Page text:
So here is the money quote from the just released study from the MacArthur Foundation titled “Living and Learning with New Media: Summary of Findings from the Digital Youth Project” (pdf):

New media allow for a degree of freedom and autonomy for youth that is less apparent in  classroom setting. Youth respect one another’s authority online, and they are often more motivated to learn from peers than from adults. Their efforts are also largely self-directed, and  the outcome emerges through exploration, in contrast to classroom learning that is oriented toward set, predefined goals.

I would take a few thousand words to unpack just that paragraph in terms of what the implications are for schools, and if we read that without some sense of both fear and excitement, I just don’t think we’re paying attention.

And please, send your administrators and IT folks this message in 42-point bold type:

Social and recreational new media use as a site of learning. Contrary to adult perceptions, while hanging out online, youth are picking up basic social and technological skills they   need to fully participate in contemporary society. Erecting barriers to participation deprives teens of access to these forms of learning. Participation in the digital age means more than being able to access “serious” online information and culture. Youth could benefit from educators being more open to forms of experimentation and social exploration that are generally not characteristic of educational institutions. (Emphasis mine.)

Finally, sit down, and mull this concept over:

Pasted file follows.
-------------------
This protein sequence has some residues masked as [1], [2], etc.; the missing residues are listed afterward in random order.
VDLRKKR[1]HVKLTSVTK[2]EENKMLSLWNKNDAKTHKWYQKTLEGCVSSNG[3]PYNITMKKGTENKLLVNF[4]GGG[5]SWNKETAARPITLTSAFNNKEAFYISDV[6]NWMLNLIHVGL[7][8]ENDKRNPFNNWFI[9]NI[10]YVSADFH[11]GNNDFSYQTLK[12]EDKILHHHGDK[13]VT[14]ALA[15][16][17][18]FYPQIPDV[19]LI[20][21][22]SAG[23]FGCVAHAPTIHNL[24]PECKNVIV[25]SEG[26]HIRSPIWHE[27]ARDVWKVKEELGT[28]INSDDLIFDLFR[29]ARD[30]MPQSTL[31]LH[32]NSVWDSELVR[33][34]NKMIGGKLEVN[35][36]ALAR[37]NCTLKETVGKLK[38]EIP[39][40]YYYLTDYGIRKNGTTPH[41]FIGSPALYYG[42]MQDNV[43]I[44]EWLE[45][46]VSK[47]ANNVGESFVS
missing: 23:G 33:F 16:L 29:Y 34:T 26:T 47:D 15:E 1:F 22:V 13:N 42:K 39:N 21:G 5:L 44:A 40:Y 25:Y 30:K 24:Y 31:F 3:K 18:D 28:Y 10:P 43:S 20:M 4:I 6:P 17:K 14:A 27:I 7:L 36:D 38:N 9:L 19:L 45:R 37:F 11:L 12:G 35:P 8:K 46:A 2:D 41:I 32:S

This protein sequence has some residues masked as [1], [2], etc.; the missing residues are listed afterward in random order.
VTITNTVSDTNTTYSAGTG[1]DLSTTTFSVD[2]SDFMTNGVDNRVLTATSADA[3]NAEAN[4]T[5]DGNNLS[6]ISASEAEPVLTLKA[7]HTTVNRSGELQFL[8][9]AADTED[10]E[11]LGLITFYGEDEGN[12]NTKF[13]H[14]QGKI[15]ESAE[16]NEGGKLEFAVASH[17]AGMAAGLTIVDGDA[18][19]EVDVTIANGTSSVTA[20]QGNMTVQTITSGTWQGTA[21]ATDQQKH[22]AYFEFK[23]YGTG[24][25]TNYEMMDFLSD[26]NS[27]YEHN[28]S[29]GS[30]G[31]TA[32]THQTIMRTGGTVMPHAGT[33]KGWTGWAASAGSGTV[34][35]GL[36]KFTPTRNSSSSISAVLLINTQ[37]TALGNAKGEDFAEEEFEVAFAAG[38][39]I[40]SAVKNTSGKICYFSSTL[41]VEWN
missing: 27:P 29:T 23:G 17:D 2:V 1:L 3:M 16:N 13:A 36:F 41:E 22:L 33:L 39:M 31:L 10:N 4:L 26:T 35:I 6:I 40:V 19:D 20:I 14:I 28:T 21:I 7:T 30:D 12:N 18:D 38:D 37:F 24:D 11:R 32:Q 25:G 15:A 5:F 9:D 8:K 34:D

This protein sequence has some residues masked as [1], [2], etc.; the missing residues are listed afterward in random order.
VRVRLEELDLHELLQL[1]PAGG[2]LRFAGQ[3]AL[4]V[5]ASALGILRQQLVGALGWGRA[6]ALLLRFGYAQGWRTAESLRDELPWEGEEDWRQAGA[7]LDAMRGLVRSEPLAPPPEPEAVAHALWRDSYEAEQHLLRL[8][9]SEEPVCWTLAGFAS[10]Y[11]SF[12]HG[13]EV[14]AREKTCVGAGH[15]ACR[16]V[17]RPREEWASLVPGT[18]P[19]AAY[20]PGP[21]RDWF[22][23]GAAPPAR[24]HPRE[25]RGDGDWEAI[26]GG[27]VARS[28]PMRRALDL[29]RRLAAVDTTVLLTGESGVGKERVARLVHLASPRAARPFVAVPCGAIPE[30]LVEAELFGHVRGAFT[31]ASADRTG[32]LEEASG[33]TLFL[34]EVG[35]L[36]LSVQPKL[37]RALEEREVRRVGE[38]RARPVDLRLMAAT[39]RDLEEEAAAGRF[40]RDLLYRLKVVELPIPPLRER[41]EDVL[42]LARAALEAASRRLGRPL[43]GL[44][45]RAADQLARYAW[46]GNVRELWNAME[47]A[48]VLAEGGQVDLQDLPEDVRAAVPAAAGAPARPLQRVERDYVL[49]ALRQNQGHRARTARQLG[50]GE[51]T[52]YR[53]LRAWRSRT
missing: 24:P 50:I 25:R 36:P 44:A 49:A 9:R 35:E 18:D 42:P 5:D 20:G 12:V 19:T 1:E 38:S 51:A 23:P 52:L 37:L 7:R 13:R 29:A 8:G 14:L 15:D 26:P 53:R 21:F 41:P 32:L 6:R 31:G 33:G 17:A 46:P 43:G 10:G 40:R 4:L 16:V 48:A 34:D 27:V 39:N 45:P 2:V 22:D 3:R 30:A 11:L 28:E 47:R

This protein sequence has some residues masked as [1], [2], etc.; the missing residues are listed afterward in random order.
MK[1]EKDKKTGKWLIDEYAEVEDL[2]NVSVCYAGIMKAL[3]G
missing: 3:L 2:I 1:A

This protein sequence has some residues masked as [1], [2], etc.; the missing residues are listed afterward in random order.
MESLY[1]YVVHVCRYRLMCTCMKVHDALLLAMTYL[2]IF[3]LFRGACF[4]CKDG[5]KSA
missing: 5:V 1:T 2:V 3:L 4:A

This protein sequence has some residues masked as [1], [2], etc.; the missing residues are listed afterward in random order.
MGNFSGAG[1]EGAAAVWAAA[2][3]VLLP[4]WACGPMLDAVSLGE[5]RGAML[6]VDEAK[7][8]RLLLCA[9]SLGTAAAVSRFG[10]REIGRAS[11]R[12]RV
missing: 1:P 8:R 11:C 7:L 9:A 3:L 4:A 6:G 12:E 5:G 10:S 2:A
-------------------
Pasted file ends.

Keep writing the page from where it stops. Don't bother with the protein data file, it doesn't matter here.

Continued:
Youth using new media often learn from their peers, not teachers or adults, and notions of expertise and authority have been turned on their heads. Such learning differs fundamentally from traditional instruction and is often framed negatively by adults as a means of “peer pressure.” Yet adults can still have tremendous influence in setting “learning goals,” particularly on the interest-driven side, where adult hobbyists function as role models and more experienced peers.

Let me try to make a few points that come quickly to mind.

  • Kids respect other’s knowledge online because their knowledge and expertise is transparent in ways they haven’t been in the past. The study says that kids “geek out” by finding those who share their interests both inside and outside of their face to face groups. What a surprise.
  • They are more motivated to learn from their peers because they can connect around their shared passions, most of which the adults in the room don’t share.
  • They are self-directed because they can be. They can get what they need when they need it.
  • Their learning is “knowmadic”, as is most learning in the real world outside of school. We’re not linear, test assessed learners once we leave the system, are we?
  • We have to be more willing to support this type of learning rather than prevent it, but, as always, we have to understand it for ourselves as well.

So stop reading this and go read the report, and let these questions hang:

New role for education? Youths’ participation in this networked world suggests new ways of thinking about the role of education. What would it mean to really exploit the potential of the learning opportunities available through online resources and networks? Rather than assuming that education is primarily about preparing for jobs and careers, what would it mean to think of it as a process guiding youths’ participation in public life more generally? Finally, what would it mean to enlist help in this endeavor from engaged and diverse publics that are broader than what we traditionally think of as educational and civic institutions?

What do you think?